ARB Research Seminar

This page updated March 19, 2020

Evaluation of the Feasibility, Cost Effectiveness, and Necessity of Equipping Small Off-Road Diesel Engines with Advanced PM and/or NOX Aftertreatment

Photo of Tom Durbin, Ph.D

Tom Durbin, Ph.D, University of Denver

March 26, 2020
Cal EPA Headquarters, 1001 "I" Street, Sacramento, CA

Research Project

Overview

Off-road emissions represent one of the largest sources of NOx and particulate matter (PM) emissions in California. The existing standards for tier 4 off-road engines were developed based on a Regulatory Impact Analysis (RIA) conducted back in 2004, and do not require aftertreatment for NOx below 75 horsepower (hp) or PM below 25 hp. Since aftertreatment control devices for diesel vehicles and equipment are considerably more common now, the use of these strategies for small off-road diesel engines (SORDEs) may be considerably more viable than when the standards were last updated, which could warrant renewed consideration for adopting more stringent exhaust standards for these engines.

The objective of this study is to evaluate the potential effectiveness, feasibility, and cost-effectiveness of implementing more stringent emission regulations on mobile off-road diesel engines with rated powers of less than 75 hp that could be achieved using advanced emission control strategies, such as diesel particulate filters and selective catalytic reduction. This project included a comprehensive review of available aftertreatment and other technologies, demonstration of selected aftertreatment technologies on actual engines and verification of the emissions performance of these devices through a series of emissions and durability tests, evaluation of the cost implications of the added emissions control strategies, evaluation of the potential impacts of additional emissions controls on the emissions inventory, and evaluation of the potential impact on the small engine marketplace and consumer choice in that area. The demonstrations included two DPF applications for the under 25 hp category on a transportation refrigeration unit and a mini-excavator, and two SCR/DPF applications for the 25 to 50 hp category on a ride mower and skid steer.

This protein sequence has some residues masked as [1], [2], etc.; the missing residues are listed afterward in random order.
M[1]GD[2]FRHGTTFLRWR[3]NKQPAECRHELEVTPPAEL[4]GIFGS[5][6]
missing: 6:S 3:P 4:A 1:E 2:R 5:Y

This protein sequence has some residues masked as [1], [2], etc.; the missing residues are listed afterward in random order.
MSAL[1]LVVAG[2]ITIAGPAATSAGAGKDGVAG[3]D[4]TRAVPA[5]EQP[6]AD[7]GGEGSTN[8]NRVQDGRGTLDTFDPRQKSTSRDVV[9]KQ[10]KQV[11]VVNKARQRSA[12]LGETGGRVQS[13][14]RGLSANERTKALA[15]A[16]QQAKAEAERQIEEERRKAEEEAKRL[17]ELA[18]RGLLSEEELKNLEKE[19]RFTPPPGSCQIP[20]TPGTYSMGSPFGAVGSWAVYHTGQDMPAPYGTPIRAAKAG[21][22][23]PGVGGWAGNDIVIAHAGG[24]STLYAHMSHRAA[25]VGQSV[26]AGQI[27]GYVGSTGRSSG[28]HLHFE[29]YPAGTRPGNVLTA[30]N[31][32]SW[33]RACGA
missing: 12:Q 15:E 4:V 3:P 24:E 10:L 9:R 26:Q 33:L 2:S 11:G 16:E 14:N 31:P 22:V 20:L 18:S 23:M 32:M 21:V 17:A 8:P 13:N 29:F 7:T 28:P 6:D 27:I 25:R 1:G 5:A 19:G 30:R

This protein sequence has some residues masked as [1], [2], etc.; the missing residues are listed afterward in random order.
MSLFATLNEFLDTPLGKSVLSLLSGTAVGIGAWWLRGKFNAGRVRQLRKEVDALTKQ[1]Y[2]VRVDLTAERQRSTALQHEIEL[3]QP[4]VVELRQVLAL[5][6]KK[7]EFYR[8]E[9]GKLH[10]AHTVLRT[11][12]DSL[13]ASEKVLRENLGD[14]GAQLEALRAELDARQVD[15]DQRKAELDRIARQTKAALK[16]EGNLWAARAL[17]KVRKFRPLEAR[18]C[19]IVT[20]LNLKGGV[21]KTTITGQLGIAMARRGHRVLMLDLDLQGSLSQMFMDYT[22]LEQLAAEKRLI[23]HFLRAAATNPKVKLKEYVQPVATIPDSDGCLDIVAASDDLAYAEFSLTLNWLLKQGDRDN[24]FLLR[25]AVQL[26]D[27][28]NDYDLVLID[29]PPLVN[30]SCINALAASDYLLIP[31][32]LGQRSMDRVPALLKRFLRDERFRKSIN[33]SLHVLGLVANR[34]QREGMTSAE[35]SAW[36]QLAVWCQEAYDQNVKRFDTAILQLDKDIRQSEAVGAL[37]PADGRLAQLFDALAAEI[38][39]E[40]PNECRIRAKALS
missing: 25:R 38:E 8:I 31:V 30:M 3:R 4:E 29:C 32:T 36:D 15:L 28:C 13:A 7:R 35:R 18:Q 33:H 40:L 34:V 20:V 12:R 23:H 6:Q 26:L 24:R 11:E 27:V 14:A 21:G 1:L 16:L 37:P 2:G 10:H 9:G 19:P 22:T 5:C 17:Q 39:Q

The results showed that the application of aftertreatment systems for PM for under 25 hp engines and for NOx for 25 to 75 hp was technically feasible. Preliminary estimates suggest that reductions in the off-road equipment emissions inventory of 2.1% in PM and 8.8-13.6% in NOx emissions could be achieved through additional regulations on emissions for the under 25 hp category for PM and for the 25 to 75 hp category for NOx. Cost-effectiveness of the demonstrated controls was estimated to be $0.36 to 0.59/lb NOx and $19.10/lb PM, which compares very favorably to other rulemakings adopted by CARB.

Speaker Biography

Dr. Durbin is a Research Engineer in the emissions from advanced vehicles and fuels research group of CE-CERT and an adjunct professor in the Chemical and Environmental Engineering Department. He is conducting research in the area of vehicle emissions with an emphasis on studying particle and in-use emissions, fuels, and advanced technology vehicles. Prior to joining the vehicle emissions group, Dr. Durbin was involved in several other areas of research at CE-CERT including renewable energy and fuel sources and advanced vehicle technologies. Tom Durbin received his doctorate degree in Physics from the University of California, Riverside, in 1994.


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